S&P Global Ratings said July 5 that rising trade tensions led by the U.S.-China trade spat have ramped up risks in the current broadly favorable global credit environment.
U.S. President Donald Trump's administration has dragged the U.S. and China "halfway to an all-out trade war" after it announced potential tariffs on another $200 billion of Chinese imports and with both countries set to impose 25% tariffs on $34 billion of imports from one another on July 6, said S&P Global's Chief Canadian Economist Robert Palombi.
Trump on July 5 warned that the U.S. may eventually impose tariffs on more than $500 billion worth of Chinese goods.
"The direct effects of the tariffs placed so far won't materially change the U.S. macroeconomic backdrop or the prospects for overall corporate credit health in the country," said Palombi. "However, the escalation of trade tensions between the two biggest economies of the world could have broader real-world ramifications and sow the seeds of a noteworthy global growth slowdown."
In its report, "Global Trade Tensions Threaten Favorable Conditions Across Regions," S&P identified trade and investment interruption as one of the top global risks. Other top global risks were asset price volatility and liquidity reversal, debt build-up, the China debt overhang, populism and anti-globalization sentiment, and cybersecurity threats.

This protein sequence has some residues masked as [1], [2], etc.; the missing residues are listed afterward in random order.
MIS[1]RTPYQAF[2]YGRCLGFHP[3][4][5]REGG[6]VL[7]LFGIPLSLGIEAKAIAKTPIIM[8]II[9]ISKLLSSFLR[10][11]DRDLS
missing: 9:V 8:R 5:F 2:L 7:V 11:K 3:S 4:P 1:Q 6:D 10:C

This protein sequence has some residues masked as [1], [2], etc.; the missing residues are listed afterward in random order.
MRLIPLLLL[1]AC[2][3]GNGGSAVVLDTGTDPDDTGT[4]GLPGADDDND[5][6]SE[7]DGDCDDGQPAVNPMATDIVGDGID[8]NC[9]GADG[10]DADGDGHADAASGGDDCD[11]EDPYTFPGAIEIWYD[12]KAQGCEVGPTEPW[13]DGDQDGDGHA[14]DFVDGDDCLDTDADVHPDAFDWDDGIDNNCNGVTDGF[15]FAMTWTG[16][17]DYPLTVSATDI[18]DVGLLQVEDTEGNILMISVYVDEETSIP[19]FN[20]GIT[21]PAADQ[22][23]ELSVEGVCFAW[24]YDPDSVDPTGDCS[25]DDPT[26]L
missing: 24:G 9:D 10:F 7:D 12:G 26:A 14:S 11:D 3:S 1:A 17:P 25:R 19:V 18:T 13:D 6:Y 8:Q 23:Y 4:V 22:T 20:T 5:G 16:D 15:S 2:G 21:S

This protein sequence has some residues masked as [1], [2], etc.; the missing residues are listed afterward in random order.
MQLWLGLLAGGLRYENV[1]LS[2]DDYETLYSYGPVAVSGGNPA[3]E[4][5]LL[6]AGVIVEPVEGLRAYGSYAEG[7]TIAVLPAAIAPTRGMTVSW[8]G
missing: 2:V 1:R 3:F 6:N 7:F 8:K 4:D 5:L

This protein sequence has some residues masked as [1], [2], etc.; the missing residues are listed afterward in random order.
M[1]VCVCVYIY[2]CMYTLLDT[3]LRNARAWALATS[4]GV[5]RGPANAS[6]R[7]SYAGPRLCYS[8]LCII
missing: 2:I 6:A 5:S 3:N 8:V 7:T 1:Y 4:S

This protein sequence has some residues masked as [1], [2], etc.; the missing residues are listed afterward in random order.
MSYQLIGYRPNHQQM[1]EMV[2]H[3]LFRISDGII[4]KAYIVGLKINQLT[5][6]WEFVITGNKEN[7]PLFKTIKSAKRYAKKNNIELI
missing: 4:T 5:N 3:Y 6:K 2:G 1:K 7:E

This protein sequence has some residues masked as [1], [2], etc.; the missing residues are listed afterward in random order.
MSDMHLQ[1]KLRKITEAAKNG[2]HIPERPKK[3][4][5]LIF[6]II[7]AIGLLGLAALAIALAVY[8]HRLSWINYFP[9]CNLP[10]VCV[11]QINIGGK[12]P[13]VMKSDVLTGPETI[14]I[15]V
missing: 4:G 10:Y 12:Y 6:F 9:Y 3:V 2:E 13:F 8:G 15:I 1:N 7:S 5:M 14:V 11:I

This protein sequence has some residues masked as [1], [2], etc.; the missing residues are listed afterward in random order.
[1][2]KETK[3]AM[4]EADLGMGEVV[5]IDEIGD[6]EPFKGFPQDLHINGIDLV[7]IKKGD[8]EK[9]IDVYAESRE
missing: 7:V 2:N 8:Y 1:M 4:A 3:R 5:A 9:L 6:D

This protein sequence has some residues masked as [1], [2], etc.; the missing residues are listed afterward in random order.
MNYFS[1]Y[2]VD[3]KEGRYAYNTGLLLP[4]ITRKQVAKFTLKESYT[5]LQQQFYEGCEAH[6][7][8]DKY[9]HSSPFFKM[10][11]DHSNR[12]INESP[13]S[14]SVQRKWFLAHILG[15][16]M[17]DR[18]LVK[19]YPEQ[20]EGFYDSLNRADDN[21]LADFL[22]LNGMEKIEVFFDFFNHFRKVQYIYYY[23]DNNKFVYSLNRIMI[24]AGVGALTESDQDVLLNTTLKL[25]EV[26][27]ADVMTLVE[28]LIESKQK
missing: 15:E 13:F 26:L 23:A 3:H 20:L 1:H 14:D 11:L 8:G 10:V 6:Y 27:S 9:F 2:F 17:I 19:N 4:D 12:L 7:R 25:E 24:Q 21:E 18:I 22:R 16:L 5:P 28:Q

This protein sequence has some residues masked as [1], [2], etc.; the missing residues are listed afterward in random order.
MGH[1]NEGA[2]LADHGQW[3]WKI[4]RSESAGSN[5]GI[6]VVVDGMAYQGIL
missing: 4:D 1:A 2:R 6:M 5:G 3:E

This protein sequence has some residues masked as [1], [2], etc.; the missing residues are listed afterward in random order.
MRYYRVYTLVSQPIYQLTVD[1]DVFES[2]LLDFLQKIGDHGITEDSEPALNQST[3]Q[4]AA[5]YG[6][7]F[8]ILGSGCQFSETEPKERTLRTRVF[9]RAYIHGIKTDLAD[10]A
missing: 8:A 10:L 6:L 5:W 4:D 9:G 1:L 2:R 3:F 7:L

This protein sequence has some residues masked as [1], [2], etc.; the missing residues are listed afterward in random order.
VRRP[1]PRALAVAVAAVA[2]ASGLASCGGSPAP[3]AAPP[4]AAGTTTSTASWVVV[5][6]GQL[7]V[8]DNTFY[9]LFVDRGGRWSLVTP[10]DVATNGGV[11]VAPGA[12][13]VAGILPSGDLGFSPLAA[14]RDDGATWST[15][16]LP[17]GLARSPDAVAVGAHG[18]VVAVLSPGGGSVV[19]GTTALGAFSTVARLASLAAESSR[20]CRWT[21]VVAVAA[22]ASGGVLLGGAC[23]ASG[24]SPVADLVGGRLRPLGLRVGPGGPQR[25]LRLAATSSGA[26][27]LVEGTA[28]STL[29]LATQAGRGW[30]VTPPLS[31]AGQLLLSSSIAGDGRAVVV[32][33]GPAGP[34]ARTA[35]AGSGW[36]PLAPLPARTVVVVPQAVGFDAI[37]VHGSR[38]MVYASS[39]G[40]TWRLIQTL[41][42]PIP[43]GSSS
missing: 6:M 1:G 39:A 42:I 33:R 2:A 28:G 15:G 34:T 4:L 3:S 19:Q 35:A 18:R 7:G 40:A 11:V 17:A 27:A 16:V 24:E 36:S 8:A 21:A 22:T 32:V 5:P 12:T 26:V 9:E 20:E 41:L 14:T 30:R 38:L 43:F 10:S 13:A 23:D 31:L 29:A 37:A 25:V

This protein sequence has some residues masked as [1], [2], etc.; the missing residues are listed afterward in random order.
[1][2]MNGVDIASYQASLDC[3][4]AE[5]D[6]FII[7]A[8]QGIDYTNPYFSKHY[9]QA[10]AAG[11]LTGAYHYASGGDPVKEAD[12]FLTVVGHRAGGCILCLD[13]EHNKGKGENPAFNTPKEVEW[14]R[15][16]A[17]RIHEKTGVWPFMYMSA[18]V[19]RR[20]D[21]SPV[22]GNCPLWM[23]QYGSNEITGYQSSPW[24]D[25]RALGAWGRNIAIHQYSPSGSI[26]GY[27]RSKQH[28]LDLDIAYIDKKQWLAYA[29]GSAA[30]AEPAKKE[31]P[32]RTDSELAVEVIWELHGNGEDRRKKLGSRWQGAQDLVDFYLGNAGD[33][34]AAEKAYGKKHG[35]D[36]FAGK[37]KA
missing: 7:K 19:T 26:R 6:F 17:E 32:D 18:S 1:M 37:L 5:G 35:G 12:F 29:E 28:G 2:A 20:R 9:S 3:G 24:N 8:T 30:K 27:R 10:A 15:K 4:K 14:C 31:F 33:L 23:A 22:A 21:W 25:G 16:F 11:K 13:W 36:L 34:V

"The growing list of products targeted in tit-for-tat retaliatory tariffs -- some produced by multinationals through integrated supply chains -- will expand the share of global GDP exposed to trade and investment disruptions," warned S&P.
Notwithstanding these trade risks, S&P said credit conditions remain generally favorable across the Asia-Pacific region, buoyed by the global economic environment and still-favorable financing conditions.
Global trade tensions pose the highest risk for Europe, given the imposition of U.S. tariffs on the EU and the retaliation in kind from the affected countries.
"If the dispute escalates beyond tariffs on goods, the systemic implications for the global economy could become quite severe," S&P said.
This S&P Global Market Intelligence news article may contain information about credit ratings issued by S&P Global Ratings, a separately managed division of S&P Global. Descriptions in this news article were not prepared by S&P Global Ratings. The original S&P Global Ratings documents referred to in this news brief can be found here and here.